As we have mentioned, they are elodont (grow continuously) and are aradicular (open-rooted). They also have a long crown (hypsodont). Before we state their dental formula, we need to elaborate.
These pets have a total of six unpigmented incisors. Four on their top jaw (maxilla ) and two on their mandible (lower jaw). The upper incisors are set in a way that there are a longer outer curved set of two incisors and right behind them, there are shorter peg-like incisors often referred as to ‘peg teeth’ or auxiliary incisors, typical to most lagomorphs.
Although both the upper and lower incisors are chisel-like, the upper ones shorter than the lower ones. Also, the auxiliary incisors prevent the lower incisors from injuring the palate.
In these animals, the incisors and molars have different functions, i.e., there is the “cheeks fold in behind the incisors separating the front of the oral cavity from the more caudal section, thereby permitting separate function of the incisors and back teeth.”
Finally, the incisors help in mainly slicing food laterally and they are set in such a way that while jaws are at rest, the lower incisors are placed just behind the upper ones in contact with the peg teeth.
These animals do not have canines. In place for canines, they have a long gap or diastema. The diastema is typical in not only lagomorphs but also in rodents.
Cheek teeth (premolars and molars)
They consist of the premolars and molars. They are anatomically similar, and it is not easy to differentiate them. The occlusal surface (surface for chewing) of the mandibular teeth curves towards the cheeks (curve buccally) while the one for maxillary teeth curves towards the tongue (curve lingually).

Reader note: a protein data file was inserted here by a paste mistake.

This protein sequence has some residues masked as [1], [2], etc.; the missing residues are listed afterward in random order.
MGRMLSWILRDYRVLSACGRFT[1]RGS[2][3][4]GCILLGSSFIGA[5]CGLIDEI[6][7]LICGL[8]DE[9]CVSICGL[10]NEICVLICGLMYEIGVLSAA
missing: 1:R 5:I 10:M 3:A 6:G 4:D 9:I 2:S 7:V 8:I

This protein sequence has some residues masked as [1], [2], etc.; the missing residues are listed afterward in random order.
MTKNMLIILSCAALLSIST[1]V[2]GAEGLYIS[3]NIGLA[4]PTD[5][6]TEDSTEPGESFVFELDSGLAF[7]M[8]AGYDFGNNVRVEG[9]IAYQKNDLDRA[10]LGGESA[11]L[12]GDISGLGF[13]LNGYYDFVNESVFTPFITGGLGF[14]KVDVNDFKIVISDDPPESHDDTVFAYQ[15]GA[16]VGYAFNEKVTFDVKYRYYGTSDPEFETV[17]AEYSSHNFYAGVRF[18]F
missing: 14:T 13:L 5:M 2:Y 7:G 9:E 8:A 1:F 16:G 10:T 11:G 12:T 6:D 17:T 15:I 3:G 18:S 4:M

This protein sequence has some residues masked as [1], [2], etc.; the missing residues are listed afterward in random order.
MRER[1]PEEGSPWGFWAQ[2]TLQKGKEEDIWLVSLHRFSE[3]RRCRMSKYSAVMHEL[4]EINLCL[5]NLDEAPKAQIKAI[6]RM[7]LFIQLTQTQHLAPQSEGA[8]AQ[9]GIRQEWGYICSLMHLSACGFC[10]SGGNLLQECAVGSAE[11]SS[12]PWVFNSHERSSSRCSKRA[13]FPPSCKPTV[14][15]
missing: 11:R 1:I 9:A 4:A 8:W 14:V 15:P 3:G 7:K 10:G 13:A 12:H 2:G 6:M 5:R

Their irregular occlusal surface gives them a rough surface over which fibrous and course food is ground using side-to-side chewing movement (to crush and shear food). While the jaw is in resting position, upper and lower premolars and molars do not touch since the lower jaw is narrower than the upper one (anisognathism).
However, during chewing (side to side movement), they do come in contact to help grind food by “the movement of the mandible caudally and shifting of the condyloid process into a step of the temporal joint surface.” 
As we have mentioned, these animals have a long gap or diastema which is also found in rodents and other herbivores. Bunnies have three premolars on their upper jaw and two on their lower jaw.
They work together with premolars as one functional unit. They have three molars on the maxilla and three on their mandible.
Rabbit dental formula
Therefore, an adult’s rabbit dental formula is 2(2/1 0/0 3/2 3/3) = 28. This answers the question, how teeth do bunnies have. However, this is not the case for baby rabbits. We will answer that shortly.
Do rabbits teeth
Yes. Bunnies teeth i.e., they are diphyodont. Their deciduous teeth are smaller in size and they erupt while the kit is still in the mother’s womb and they are replaced by permanent adult teeth. The deciduous teeth have little clinical significance.
The deciduous incisors will begin to shed just before or immediately after birth. However, the last deciduous premolars may take up to 35 days before they are all shed (about a month)
Therefore a baby rabbit has a total of 16 deciduous teeth with the dental formula is 2 (2/1 0/0 3/2).
Rabbit teeth images and pictures
We have included the below rabbit teeth diagram (images and pictures) to help you see how the incisors, premolars, and molars are placed on these animals’ upper and lower jaws.
Rabbit dental chart
While checking and caring for your rabbit’s teeth, a dental chart may be handy. Download yours today to monitor occlusion, gingiva, mobility, furcation, calculus, and plague since they are all important in ensuring healthy rabbit teeth.
There is also another useful downloadable assessment chart which will be helpful just like the one above and will ensure your bunny’s oral and dental health.